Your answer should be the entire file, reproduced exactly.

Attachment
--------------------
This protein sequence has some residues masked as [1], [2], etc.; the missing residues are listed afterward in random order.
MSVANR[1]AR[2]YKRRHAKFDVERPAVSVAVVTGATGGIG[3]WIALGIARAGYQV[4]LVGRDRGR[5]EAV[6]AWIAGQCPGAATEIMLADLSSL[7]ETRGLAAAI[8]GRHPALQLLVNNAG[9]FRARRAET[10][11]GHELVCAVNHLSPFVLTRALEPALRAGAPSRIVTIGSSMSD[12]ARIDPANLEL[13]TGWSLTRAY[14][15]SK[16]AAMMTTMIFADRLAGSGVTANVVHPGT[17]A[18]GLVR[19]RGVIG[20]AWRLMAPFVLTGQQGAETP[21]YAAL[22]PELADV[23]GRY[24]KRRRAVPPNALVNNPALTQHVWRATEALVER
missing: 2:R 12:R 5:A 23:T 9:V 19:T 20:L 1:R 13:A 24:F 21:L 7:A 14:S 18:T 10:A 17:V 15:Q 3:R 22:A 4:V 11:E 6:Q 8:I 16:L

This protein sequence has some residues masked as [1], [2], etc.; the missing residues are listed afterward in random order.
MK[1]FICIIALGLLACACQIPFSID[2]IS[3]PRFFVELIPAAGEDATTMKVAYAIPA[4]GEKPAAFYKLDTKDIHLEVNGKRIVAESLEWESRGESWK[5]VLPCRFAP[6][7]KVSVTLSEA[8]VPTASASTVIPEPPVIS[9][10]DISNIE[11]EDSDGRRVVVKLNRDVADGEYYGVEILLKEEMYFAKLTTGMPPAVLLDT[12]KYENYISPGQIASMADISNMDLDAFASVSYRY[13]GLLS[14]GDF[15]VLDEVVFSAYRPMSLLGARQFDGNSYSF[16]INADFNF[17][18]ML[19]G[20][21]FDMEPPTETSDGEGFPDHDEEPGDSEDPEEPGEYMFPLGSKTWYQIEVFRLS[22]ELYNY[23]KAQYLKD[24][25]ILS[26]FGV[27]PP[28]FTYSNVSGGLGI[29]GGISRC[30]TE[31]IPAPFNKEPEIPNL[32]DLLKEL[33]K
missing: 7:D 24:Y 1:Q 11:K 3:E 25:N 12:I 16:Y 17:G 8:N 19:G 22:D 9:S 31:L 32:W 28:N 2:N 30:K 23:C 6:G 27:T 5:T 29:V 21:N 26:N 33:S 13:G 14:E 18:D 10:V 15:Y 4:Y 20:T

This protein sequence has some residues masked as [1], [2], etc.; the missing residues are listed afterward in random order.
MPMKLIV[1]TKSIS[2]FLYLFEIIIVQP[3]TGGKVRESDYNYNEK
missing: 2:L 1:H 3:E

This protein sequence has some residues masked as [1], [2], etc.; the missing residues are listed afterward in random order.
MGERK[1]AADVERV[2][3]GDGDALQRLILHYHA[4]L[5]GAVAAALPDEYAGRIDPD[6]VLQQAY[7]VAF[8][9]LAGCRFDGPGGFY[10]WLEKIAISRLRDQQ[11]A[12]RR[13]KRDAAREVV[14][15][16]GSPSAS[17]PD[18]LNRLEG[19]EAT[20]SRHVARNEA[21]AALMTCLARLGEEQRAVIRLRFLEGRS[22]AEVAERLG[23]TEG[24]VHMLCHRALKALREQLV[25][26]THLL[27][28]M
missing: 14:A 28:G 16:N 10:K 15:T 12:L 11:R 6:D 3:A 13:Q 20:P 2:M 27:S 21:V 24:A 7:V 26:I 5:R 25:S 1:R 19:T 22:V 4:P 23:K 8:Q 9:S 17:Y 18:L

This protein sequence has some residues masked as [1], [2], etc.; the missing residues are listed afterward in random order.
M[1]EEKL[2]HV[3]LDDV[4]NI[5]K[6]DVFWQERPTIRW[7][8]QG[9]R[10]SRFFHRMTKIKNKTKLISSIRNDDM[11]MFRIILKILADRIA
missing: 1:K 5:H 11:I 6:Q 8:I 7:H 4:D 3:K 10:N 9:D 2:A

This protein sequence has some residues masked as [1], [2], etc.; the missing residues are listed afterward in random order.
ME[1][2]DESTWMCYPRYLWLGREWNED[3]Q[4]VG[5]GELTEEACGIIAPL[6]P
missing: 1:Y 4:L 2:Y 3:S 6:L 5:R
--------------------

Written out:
This protein sequence has some residues masked as [1], [2], etc.; the missing residues are listed afterward in random order.
MSVANR[1]AR[2]YKRRHAKFDVERPAVSVAVVTGATGGIG[3]WIALGIARAGYQV[4]LVGRDRGR[5]EAV[6]AWIAGQCPGAATEIMLADLSSL[7]ETRGLAAAI[8]GRHPALQLLVNNAG[9]FRARRAET[10][11]GHELVCAVNHLSPFVLTRALEPALRAGAPSRIVTIGSSMSD[12]ARIDPANLEL[13]TGWSLTRAY[14][15]SK[16]AAMMTTMIFADRLAGSGVTANVVHPGT[17]A[18]GLVR[19]RGVIG[20]AWRLMAPFVLTGQQGAETP[21]YAAL[22]PELADV[23]GRY[24]KRRRAVPPNALVNNPALTQHVWRATEALVER
missing: 2:R 12:R 5:A 23:T 9:V 19:T 20:L 1:R 13:A 24:F 21:L 7:A 14:S 18:T 10:A 17:V 15:Q 3:R 22:A 4:V 11:E 6:Q 8:I 16:L

This protein sequence has some residues masked as [1], [2], etc.; the missing residues are listed afterward in random order.
MK[1]FICIIALGLLACACQIPFSID[2]IS[3]PRFFVELIPAAGEDATTMKVAYAIPA[4]GEKPAAFYKLDTKDIHLEVNGKRIVAESLEWESRGESWK[5]VLPCRFAP[6][7]KVSVTLSEA[8]VPTASASTVIPEPPVIS[9][10]DISNIE[11]EDSDGRRVVVKLNRDVADGEYYGVEILLKEEMYFAKLTTGMPPAVLLDT[12]KYENYISPGQIASMADISNMDLDAFASVSYRY[13]GLLS[14]GDF[15]VLDEVVFSAYRPMSLLGARQFDGNSYSF[16]INADFNF[17][18]ML[19]G[20][21]FDMEPPTETSDGEGFPDHDEEPGDSEDPEEPGEYMFPLGSKTWYQIEVFRLS[22]ELYNY[23]KAQYLKD[24][25]ILS[26]FGV[27]PP[28]FTYSNVSGGLGI[29]GGISRC[30]TE[31]IPAPFNKEPEIPNL[32]DLLKEL[33]K
missing: 7:D 24:Y 1:Q 11:K 3:E 25:N 12:I 16:Y 17:G 8:N 19:G 22:D 9:S 31:L 32:W 28:N 2:N 30:K 23:C 6:G 27:T 5:T 29:V 21:N 26:N 33:S 13:G 14:E 18:D 10:V 15:Y 4:Y 20:T

This protein sequence has some residues masked as [1], [2], etc.; the missing residues are listed afterward in random order.
MPMKLIV[1]TKSIS[2]FLYLFEIIIVQP[3]TGGKVRESDYNYNEK
missing: 2:L 1:H 3:E

This protein sequence has some residues masked as [1], [2], etc.; the missing residues are listed afterward in random order.
MGERK[1]AADVERV[2][3]GDGDALQRLILHYHA[4]L[5]GAVAAALPDEYAGRIDPD[6]VLQQAY[7]VAF[8][9]LAGCRFDGPGGFY[10]WLEKIAISRLRDQQ[11]A[12]RR[13]KRDAAREVV[14][15][16]GSPSAS[17]PD[18]LNRLEG[19]EAT[20]SRHVARNEA[21]AALMTCLARLGEEQRAVIRLRFLEGRS[22]AEVAERLG[23]TEG[24]VHMLCHRALKALREQLV[25][26]THLL[27][28]M
missing: 14:A 28:G 16:N 10:K 15:T 12:L 11:R 6:D 3:A 13:Q 20:P 2:M 27:S 21:V 24:A 7:V 26:I 5:R 25:S 1:R 19:T 22:V 4:P 23:K 8:Q 9:S 17:Y 18:L

This protein sequence has some residues masked as [1], [2], etc.; the missing residues are listed afterward in random order.
M[1]EEKL[2]HV[3]LDDV[4]NI[5]K[6]DVFWQERPTIRW[7][8]QG[9]R[10]SRFFHRMTKIKNKTKLISSIRNDDM[11]MFRIILKILADRIA
missing: 1:K 5:H 11:I 6:Q 8:I 7:H 4:D 3:K 10:N 9:D 2:A

This protein sequence has some residues masked as [1], [2], etc.; the missing residues are listed afterward in random order.
ME[1][2]DESTWMCYPRYLWLGREWNED[3]Q[4]VG[5]GELTEEACGIIAPL[6]P
missing: 1:Y 4:L 2:Y 3:S 6:L 5:R